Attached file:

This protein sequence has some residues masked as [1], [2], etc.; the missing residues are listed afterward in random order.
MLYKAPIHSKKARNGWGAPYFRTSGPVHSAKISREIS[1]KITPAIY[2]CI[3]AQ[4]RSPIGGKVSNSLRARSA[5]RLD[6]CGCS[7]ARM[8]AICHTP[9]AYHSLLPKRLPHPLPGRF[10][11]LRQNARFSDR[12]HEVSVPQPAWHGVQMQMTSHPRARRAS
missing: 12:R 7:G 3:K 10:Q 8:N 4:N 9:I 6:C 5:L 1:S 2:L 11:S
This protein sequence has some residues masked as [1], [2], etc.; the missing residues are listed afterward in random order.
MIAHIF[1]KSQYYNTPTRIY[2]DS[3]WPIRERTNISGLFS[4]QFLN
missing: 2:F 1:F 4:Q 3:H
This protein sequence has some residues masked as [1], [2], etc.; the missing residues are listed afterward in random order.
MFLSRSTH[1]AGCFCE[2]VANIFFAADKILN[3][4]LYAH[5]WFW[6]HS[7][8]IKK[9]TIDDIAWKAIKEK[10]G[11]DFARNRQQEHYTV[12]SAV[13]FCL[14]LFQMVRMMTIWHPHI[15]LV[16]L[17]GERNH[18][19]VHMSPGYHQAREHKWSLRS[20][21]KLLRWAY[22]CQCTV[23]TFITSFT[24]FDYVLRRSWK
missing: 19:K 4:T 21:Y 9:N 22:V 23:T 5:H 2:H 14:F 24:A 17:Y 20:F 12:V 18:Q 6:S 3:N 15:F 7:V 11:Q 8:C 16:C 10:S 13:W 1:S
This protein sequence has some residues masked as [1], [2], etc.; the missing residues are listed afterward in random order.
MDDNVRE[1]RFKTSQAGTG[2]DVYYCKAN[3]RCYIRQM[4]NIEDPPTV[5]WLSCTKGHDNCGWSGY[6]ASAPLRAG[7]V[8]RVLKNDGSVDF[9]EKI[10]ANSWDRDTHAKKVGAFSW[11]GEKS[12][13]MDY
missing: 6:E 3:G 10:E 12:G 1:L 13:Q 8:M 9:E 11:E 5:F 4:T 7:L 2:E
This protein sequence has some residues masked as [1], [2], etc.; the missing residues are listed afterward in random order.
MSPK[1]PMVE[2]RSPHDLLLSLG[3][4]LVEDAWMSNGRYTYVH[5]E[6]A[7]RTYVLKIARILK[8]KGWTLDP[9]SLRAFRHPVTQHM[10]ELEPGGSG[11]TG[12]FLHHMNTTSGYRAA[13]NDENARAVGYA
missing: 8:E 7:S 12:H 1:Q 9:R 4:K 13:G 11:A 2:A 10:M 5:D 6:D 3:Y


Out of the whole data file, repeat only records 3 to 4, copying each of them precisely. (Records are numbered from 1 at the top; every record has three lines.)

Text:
This protein sequence has some residues masked as [1], [2], etc.; the missing residues are listed afterward in random order.
MFLSRSTH[1]AGCFCE[2]VANIFFAADKILN[3][4]LYAH[5]WFW[6]HS[7][8]IKK[9]TIDDIAWKAIKEK[10]G[11]DFARNRQQEHYTV[12]SAV[13]FCL[14]LFQMVRMMTIWHPHI[15]LV[16]L[17]GERNH[18][19]VHMSPGYHQAREHKWSLRS[20][21]KLLRWAY[22]CQCTV[23]TFITSFT[24]FDYVLRRSWK
missing: 19:K 4:T 21:Y 9:N 22:V 23:T 5:H 2:H 14:F 24:A 17:Y 20:F 12:V 18:Q 6:S 3:N 15:F 7:V 11:Q 8:C 16:C 10:S 13:W 1:S
This protein sequence has some residues masked as [1], [2], etc.; the missing residues are listed afterward in random order.
MDDNVRE[1]RFKTSQAGTG[2]DVYYCKAN[3]RCYIRQM[4]NIEDPPTV[5]WLSCTKGHDNCGWSGY[6]ASAPLRAG[7]V[8]RVLKNDGSVDF[9]EKI[10]ANSWDRDTHAKKVGAFSW[11]GEKS[12][13]MDY
missing: 6:E 3:G 10:E 12:G 1:L 13:Q 8:M 9:E 11:E 5:F 4:T 7:L 2:E